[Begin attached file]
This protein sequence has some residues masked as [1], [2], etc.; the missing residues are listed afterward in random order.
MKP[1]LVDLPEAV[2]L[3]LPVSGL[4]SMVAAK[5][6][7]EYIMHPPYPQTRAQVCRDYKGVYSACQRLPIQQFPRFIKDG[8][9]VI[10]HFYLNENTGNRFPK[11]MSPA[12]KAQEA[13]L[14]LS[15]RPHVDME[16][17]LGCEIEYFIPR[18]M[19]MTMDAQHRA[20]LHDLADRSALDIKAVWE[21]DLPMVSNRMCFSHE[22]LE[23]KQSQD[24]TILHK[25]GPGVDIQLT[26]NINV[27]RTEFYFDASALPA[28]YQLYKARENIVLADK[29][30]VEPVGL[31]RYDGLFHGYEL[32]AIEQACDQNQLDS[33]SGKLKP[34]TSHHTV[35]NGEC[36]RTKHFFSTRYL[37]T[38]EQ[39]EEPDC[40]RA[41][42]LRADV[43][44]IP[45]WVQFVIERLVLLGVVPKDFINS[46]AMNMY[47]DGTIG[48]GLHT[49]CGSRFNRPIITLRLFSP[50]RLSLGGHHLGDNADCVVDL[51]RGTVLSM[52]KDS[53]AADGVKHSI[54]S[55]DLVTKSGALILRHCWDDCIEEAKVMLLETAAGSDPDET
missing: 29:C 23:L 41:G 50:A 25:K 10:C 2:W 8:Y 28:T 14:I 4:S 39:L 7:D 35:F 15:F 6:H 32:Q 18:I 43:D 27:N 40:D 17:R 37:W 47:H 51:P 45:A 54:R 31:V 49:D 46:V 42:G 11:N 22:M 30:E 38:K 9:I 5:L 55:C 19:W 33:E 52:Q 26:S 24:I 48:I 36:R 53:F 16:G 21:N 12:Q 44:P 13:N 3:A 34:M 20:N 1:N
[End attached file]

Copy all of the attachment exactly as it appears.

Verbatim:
This protein sequence has some residues masked as [1], [2], etc.; the missing residues are listed afterward in random order.
MKP[1]LVDLPEAV[2]L[3]LPVSGL[4]SMVAAK[5][6][7]EYIMHPPYPQTRAQVCRDYKGVYSACQRLPIQQFPRFIKDG[8][9]VI[10]HFYLNENTGNRFPK[11]MSPA[12]KAQEA[13]L[14]LS[15]RPHVDME[16][17]LGCEIEYFIPR[18]M[19]MTMDAQHRA[20]LHDLADRSALDIKAVWE[21]DLPMVSNRMCFSHE[22]LE[23]KQSQD[24]TILHK[25]GPGVDIQLT[26]NINV[27]RTEFYFDASALPA[28]YQLYKARENIVLADK[29][30]VEPVGL[31]RYDGLFHGYEL[32]AIEQACDQNQLDS[33]SGKLKP[34]TSHHTV[35]NGEC[36]RTKHFFSTRYL[37]T[38]EQ[39]EEPDC[40]RA[41][42]LRADV[43][44]IP[45]WVQFVIERLVLLGVVPKDFINS[46]AMNMY[47]DGTIG[48]GLHT[49]CGSRFNRPIITLRLFSP[50]RLSLGGHHLGDNADCVVDL[51]RGTVLSM[52]KDS[53]AADGVKHSI[54]S[55]DLVTKSGALILRHCWDDCIEEAKVMLLETAAGSDPDET
missing: 29:C 23:L 41:G 50:A 25:K 10:C 2:W 8:Y 28:T 14:I 4:S 39:L 7:D 35:F 15:F 6:H 32:Q 18:I 43:D 27:N 40:D 17:R 37:W 47:H 51:P 45:A 54:R 31:V 49:D 46:V 42:G 11:N 22:M 30:E 38:K 9:I 5:L 55:C 19:W 33:E 52:Q 26:S 24:I 48:I 36:R 53:F 16:G 21:N 12:Q 44:P 13:N 3:A 34:M 20:N 1:N